PROVIDENCE, R.I. (WPRI) — Crews have removed the red paint that vandals splashed on a statue of Christopher Columbus in Providence.
The statue located at the intersection of Elmwood and Reservoir Avenues was covered with red paint. There was also a sign that said: “Stop Celebrating Genocide.”
The damage was discovered on the morning of Columbus Day, which is the federal holiday commemorating the arrival of Christopher Columbus in the Americas.
Crews immediately cleaned the statue with a power washer.
The statue has been damaged before, most recently in 2017.
The holiday has become controversial over the years, as critics say the Italian explorer helped launched centuries of genocide against indigenous populations in the Americas.
Some states and cities have opted to replace Columbus Day with “Indigenous People’s Day.”
“For me, this day could become an expression of cultures that were lost so that people would have more understanding of what happened,” said Darrell Waldron, executive director of the Rhode Island Regional Indian Council.
That idea has received backlash from some Italian-Americans.
Providence Councilman David Salvatore said he believes the incident is a “teachable moment.”
“We have an opportunity to reach common ground on an issue that people from all spectrums feel passionately about,” Salvatore said. “Recognizing and teaching about our indigenous population is important to understanding our history as a whole. The vandalism also opens the chance to debate about the significance of monuments and statues in relation to our remembrance of history.”
Salvatore also acknowledged the importance Columbus Day has for Italian Americans.
“At the same time, I believe we should continue to preserve the weekend to celebrate and recognize the Italian culture’s many contributions to our state and country,” he added.
Anthony Napolitano, the president of the Italo-American Club of Rhode Island, said he doesn’t think anyone should deface any statues but he expected the Columbus one might be targeted on Monday.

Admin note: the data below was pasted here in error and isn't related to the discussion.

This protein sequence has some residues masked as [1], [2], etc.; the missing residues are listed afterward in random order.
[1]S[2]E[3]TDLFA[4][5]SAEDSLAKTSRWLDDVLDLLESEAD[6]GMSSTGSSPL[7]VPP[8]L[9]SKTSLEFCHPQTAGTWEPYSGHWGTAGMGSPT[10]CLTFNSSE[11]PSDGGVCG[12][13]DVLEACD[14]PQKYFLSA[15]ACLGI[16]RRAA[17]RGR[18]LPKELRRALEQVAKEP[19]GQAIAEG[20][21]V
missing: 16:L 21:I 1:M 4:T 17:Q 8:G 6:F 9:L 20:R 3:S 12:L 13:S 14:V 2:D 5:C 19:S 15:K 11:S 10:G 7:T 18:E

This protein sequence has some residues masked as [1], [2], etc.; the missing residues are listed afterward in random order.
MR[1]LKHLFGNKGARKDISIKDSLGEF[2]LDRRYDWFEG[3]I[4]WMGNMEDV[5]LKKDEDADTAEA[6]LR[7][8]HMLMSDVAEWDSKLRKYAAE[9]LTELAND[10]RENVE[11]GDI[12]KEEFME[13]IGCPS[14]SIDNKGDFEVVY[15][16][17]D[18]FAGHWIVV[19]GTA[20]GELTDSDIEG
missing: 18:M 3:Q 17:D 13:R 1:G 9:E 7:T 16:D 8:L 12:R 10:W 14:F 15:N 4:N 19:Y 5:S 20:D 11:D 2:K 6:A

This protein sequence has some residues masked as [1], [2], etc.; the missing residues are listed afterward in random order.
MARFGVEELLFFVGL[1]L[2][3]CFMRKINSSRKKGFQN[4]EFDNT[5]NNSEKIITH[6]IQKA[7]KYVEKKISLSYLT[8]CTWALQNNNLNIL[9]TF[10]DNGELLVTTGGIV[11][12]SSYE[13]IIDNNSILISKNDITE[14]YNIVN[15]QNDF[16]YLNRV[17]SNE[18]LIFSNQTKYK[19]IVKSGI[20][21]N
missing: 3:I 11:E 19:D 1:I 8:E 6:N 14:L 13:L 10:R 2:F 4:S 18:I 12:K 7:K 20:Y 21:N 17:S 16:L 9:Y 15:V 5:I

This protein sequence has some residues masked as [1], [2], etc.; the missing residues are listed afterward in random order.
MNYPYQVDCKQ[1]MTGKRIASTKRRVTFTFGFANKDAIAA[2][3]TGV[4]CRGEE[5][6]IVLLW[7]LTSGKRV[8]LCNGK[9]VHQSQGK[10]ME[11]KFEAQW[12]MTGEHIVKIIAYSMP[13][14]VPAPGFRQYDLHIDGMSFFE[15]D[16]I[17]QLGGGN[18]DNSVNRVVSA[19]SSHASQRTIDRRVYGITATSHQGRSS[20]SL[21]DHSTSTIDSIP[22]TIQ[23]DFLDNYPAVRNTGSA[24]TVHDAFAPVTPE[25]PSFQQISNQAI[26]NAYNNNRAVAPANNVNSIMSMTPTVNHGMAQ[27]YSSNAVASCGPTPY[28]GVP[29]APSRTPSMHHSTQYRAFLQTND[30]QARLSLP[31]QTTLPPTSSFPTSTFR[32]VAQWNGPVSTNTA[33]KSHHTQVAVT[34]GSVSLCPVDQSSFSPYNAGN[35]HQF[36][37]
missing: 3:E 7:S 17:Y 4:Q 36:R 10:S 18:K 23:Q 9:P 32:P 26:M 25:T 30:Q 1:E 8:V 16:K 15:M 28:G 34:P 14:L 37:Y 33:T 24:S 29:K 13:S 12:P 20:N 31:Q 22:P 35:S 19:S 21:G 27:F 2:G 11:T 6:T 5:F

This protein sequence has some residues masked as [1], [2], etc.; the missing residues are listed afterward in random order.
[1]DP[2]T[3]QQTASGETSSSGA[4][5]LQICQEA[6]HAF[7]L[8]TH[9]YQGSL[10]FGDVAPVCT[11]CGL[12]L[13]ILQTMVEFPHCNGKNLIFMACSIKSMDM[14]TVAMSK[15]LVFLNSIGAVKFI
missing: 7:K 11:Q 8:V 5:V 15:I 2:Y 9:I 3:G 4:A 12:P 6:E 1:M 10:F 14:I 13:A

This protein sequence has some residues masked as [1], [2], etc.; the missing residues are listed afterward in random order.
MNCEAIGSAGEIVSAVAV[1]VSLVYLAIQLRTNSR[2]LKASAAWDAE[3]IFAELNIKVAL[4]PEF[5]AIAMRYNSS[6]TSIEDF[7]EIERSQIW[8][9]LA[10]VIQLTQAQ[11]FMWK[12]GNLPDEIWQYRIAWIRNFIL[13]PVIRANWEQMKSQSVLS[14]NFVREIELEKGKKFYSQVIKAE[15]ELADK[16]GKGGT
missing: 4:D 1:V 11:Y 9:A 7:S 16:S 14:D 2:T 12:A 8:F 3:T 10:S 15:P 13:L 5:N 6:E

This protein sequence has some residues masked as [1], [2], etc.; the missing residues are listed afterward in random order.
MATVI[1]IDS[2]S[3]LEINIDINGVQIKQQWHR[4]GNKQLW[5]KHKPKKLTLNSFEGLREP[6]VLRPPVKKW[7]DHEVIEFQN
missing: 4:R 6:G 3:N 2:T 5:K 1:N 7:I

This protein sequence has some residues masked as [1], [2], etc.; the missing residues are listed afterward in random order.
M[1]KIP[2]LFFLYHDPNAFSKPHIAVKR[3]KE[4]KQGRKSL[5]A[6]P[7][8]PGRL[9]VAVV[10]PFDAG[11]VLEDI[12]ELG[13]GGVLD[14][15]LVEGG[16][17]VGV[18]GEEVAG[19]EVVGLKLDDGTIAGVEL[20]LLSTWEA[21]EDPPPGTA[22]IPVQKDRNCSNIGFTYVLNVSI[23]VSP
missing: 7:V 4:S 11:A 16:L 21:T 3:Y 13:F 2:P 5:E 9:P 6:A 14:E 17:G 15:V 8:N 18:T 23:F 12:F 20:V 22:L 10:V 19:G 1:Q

“It’s really disrespectful to the Italian-American community to touch that statue,” he said.
Napolitano said he hopes people can understand why the holiday is important to those who share his heritage.
“Christopher Columbus was a great Italo-American who discovered America—no matter what they say,” he said. “They try to twist it and turn it; it’s not true, that’s the history that we have. Nothing’s going to change it.”
Napolitano said he never understood why the statue is in the Elmwood section of the city. He plans to propose having it relocated to a more historically significant location.
“I remember as a kid that I used to question to my dad and say, ‘Why is it over there, when it’s not up the hill?’ And nobody could give me an answer,” Napolitano recalled.
Federal Hill would be a more fitting location, according to Napolitano.
“Right here on Atwells Avenue, across from the Holy Ghost church, which is the mother church to the Italian immigrants,” he explained. “Years ago, when the Italians came here, they were asked to go to the church, where at the church they got jobs and they helped build this church.”
While moving the statue may not guarantee it won’t be vandalized, Napolitano said the plan would include putting security cameras in place.
“We’ll watch the statue,” he said.
Napolitano said he plans to reach out to city and state leaders as early as next week to submit his proposal.